In a popular Facebook group devoted to science fiction, I’ve read several accounts by young women listing their favorite books, and sometimes they are classic science fiction, even titles by authors who get trigger warnings about being sexist or misogynistic. I’ve asked them if they don’t have gender concerns, and some of them have told me not everything is about gender. And it is true, much of classic science fiction is about ideas, ignoring gender, sex, and romance. Modern science fiction stories by men and women writers can deal with gender and readily present female characters, but then gender is a popular subtext to all kinds of fiction today. Is it fair to single out SF’s past when other genres were just as sexist in their past? We’ve all changed, and we will all continue to change.

Astounding-Science-Fiction-March-1950-with-Shiras-getting-the-coverI believe one reason young people read old science fiction is to study those changes, and study how people in the past looked at their future, our present. It’s quite revealing to learn what doesn’t change and what does, and why. Another reason to read classic SF is to search for all those pioneer women writers who were hiding in plain sight. In a recent Book Riot essay, “Women Who Imagined the Future: Science Fiction Anthologies by Women” I listed six new and seven out-of-print books that collected stories by women writing science fiction. I don’t believe any of those anthologists discovered Wilmar H. Shiras, and I wonder just how many of Davin’s 203 women writers are yet to be rediscovered? Reading their stories will tell us how women of wonder imagined us, their future. Have we failed them, or lived up to their hopes?

Listening to all three volumes of The Science Fiction Hall of Fame showed me not all science fiction stories considered classic by science fiction writers in the 1960s are still classic today. I wonder if the SFWA voted today would they pick an entirely different lineup of the best SF stories of 1926–1964, and maybe include far more women writers. “In Hiding” was my favorite story from volume 2B, and I wrote about why at Worlds Without End. I hope it gets included in some future feminist SF anthology, and I hope Children of the Atom gets reprinted.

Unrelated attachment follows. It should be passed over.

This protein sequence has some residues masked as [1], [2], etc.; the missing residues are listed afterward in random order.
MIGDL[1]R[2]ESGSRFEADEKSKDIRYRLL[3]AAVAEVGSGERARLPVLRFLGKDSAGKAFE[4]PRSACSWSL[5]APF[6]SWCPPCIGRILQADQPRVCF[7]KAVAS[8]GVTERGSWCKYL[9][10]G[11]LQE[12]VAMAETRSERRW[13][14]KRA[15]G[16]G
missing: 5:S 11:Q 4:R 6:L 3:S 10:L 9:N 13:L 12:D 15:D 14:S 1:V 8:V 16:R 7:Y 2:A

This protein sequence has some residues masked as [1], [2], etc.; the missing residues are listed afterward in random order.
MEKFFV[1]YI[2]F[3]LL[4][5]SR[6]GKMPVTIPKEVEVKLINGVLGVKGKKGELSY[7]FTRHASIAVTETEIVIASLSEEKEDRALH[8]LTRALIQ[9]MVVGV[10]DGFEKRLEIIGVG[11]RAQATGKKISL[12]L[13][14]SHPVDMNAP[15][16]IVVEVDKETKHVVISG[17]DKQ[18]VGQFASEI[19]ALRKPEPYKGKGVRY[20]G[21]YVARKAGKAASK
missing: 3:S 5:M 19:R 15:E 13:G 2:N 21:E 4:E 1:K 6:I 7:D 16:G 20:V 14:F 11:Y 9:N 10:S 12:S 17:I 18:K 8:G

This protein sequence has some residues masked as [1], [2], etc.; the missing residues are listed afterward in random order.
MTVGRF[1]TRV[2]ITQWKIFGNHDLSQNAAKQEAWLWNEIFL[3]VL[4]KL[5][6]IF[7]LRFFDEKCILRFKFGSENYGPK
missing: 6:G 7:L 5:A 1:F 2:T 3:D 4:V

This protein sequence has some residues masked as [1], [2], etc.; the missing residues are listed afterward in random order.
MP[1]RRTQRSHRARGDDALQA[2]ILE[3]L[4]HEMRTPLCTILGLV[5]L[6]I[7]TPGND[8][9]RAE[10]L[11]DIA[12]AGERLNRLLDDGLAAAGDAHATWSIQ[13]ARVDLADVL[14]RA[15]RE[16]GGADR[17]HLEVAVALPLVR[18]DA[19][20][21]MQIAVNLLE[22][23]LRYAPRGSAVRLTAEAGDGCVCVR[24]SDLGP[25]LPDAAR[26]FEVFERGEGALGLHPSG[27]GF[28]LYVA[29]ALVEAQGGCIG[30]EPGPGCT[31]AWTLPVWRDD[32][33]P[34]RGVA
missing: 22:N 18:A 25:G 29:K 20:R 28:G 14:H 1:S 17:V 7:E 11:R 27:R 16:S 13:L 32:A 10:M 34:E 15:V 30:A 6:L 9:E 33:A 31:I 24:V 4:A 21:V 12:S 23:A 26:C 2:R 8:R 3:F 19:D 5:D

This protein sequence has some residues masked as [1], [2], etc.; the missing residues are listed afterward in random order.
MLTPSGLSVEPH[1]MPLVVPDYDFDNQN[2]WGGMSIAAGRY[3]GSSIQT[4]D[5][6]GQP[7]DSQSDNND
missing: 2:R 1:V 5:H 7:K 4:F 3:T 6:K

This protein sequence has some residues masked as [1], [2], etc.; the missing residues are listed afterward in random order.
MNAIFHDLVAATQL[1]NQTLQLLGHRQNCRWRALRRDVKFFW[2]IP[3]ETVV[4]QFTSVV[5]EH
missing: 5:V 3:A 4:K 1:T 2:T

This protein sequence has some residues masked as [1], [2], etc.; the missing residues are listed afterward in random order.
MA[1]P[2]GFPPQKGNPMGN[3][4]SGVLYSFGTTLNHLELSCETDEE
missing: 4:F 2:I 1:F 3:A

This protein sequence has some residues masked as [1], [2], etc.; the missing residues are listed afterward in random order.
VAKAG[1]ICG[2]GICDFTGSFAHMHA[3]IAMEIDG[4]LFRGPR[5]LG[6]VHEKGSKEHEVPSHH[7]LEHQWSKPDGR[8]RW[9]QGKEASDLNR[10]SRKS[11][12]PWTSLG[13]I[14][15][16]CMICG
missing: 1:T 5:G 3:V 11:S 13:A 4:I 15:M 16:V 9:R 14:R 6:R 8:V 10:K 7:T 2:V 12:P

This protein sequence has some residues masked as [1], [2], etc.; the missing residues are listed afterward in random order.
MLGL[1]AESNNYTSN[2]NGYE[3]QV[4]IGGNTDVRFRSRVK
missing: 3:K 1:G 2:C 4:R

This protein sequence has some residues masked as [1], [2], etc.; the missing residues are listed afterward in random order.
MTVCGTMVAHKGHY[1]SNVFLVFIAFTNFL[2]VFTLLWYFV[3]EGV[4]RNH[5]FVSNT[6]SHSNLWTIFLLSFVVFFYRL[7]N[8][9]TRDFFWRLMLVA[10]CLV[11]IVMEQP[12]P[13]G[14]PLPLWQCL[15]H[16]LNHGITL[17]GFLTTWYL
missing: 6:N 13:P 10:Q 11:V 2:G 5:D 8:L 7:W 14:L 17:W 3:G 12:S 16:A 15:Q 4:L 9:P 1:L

We should not ignore the past, even if it’s offensive, but study older pop culture to see how we’ve grown. We should continually search the past for the pioneers whose anticipated who we’d become, the one that resonates with our best humanistic beliefs. A great example of this is “The Machine Stops” by E.M. Forster. Not by a woman writer, or even a science fiction writer. But this 1909 story, featuring a woman protagonist who lives a life much like ours, living alone, but participating in a worldwide social network. She is essentially a blogger. Science fiction has never been about predicting the future, but about speculating about the fears we want to avoid, and the dreams we want to create in reality.

I wonder if the members of SFWA held a vote on classic stories in 2018 would any of the stories from the first three volumes of The Science Fiction Hall of Fame be selected? Time changes our view of what’s great about the past. What has fifty years taught us? Surely, we must see different classics today.

What we need are Hindsight Hugo and Nebula awards, where we give awards to stories that have stood the test of time. We could even have 100, 75, 50, 25-year trails, so in 2018 we’d reevaluate stories for 1918, 1943, 1968, 1993. If we had a 200-year trail, we could award a Hugo to Mary Shelley for Frankenstein.

Then every 25 years, the years would be reevaluated and we’d see what stories last, or which are rediscovered.

JWH

Why Do We Dream of Interstellar Travel When It’s Probably an Impossible Dream?

by James Wallace Harris, Monday, June 4, 2018

I’ve always loved science fiction. Dreams of science fiction have felt like our species greatest ambitions. I’m not the only one that feels that way, because space travel enchanted many in the twentieth century. Humans have been imagining how to voyage across space for as long as they’ve known there were destinations to set sail across the sky. Landing on the Moon in 1969 made us believe we could go anywhere in the galaxy. But next year, the 50th anniversary of the Moon landing will only remind us we haven’t.

From the Earth to the Moon

When I bring up this subject to science fiction fans, most express a firm faith technology will find a way. I have doubts. Reading science books, rather than science fiction, gives a whole different perspective. My faith fades, and I assume humanity will never go far from Earth. At best, we might put outposts on the Moon and Mars, like those in Antarctica. It will probably never be healthy living off Earth. The more we study living in space, the more we learn that Earth is where our biological bodies are designed to dwell. Shouldn’t science fiction be exploring all these things our species could do in the next million years while stuck on Earth?

Because I’m an atheist I’ve always wondered why people waste their lives in anticipation of heaven. Now I wonder if science fiction’s hope of space travel is equally unrealistic. Strangely, we have far more books and movies about living on other worlds than fantasies about life after death. Is that a shift in faith to something we thought could be actually possible? And what if we find out that dream is just as unreal?

Or am I completely wrong? I’ve always had trouble enjoying fantasy stories because what’s the point of imagining things that can’t happen? Do most science fiction readers see their genre no different from fantasy? I read science fiction because I believe it could come true. Years ago I stopped enjoying stories about faster-than-light travel. Now I’m doubting any story about interstellar travel. I wonder if doubt is happening to science fiction writers too. Just read Aurora by Kim Stanley Robinson.